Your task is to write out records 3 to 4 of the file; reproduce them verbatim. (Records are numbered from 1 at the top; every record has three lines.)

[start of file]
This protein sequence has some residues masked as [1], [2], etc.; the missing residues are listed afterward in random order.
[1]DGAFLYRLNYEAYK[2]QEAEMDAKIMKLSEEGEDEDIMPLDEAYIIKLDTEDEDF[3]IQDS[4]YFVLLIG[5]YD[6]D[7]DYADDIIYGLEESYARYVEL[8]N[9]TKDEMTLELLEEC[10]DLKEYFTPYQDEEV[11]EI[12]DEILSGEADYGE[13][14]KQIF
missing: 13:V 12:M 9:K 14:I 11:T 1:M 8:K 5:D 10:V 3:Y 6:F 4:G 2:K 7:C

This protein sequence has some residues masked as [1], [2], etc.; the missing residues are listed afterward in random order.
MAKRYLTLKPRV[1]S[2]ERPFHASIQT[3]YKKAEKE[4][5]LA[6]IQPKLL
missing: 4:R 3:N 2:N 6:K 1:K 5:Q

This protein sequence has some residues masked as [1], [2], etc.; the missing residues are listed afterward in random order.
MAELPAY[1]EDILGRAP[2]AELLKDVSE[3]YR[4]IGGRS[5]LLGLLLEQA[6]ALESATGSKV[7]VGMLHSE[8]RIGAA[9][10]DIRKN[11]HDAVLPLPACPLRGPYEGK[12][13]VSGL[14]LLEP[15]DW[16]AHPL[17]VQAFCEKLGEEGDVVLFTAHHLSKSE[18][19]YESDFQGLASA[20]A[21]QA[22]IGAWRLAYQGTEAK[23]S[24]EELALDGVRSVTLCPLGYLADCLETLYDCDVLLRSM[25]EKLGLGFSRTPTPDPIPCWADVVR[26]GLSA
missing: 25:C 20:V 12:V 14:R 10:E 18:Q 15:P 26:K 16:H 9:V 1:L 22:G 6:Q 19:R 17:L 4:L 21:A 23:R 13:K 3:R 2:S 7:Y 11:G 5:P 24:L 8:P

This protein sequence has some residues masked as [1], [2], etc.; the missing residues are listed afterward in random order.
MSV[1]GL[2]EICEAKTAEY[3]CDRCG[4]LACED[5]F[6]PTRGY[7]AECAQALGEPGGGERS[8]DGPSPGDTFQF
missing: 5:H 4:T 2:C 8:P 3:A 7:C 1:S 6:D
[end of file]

This protein sequence has some residues masked as [1], [2], etc.; the missing residues are listed afterward in random order.
MAELPAY[1]EDILGRAP[2]AELLKDVSE[3]YR[4]IGGRS[5]LLGLLLEQA[6]ALESATGSKV[7]VGMLHSE[8]RIGAA[9][10]DIRKN[11]HDAVLPLPACPLRGPYEGK[12][13]VSGL[14]LLEP[15]DW[16]AHPL[17]VQAFCEKLGEEGDVVLFTAHHLSKSE[18][19]YESDFQGLASA[20]A[21]QA[22]IGAWRLAYQGTEAK[23]S[24]EELALDGVRSVTLCPLGYLADCLETLYDCDVLLRSM[25]EKLGLGFSRTPTPDPIPCWADVVR[26]GLSA
missing: 25:C 20:V 12:V 14:R 10:E 18:Q 15:P 26:K 16:H 9:V 1:L 22:G 6:Q 19:R 17:L 4:L 21:A 23:R 13:K 3:R 2:S 7:Y 11:G 5:P 24:L 8:P

This protein sequence has some residues masked as [1], [2], etc.; the missing residues are listed afterward in random order.
MSV[1]GL[2]EICEAKTAEY[3]CDRCG[4]LACED[5]F[6]PTRGY[7]AECAQALGEPGGGERS[8]DGPSPGDTFQF
missing: 5:H 4:T 2:C 8:P 3:A 7:C 1:S 6:D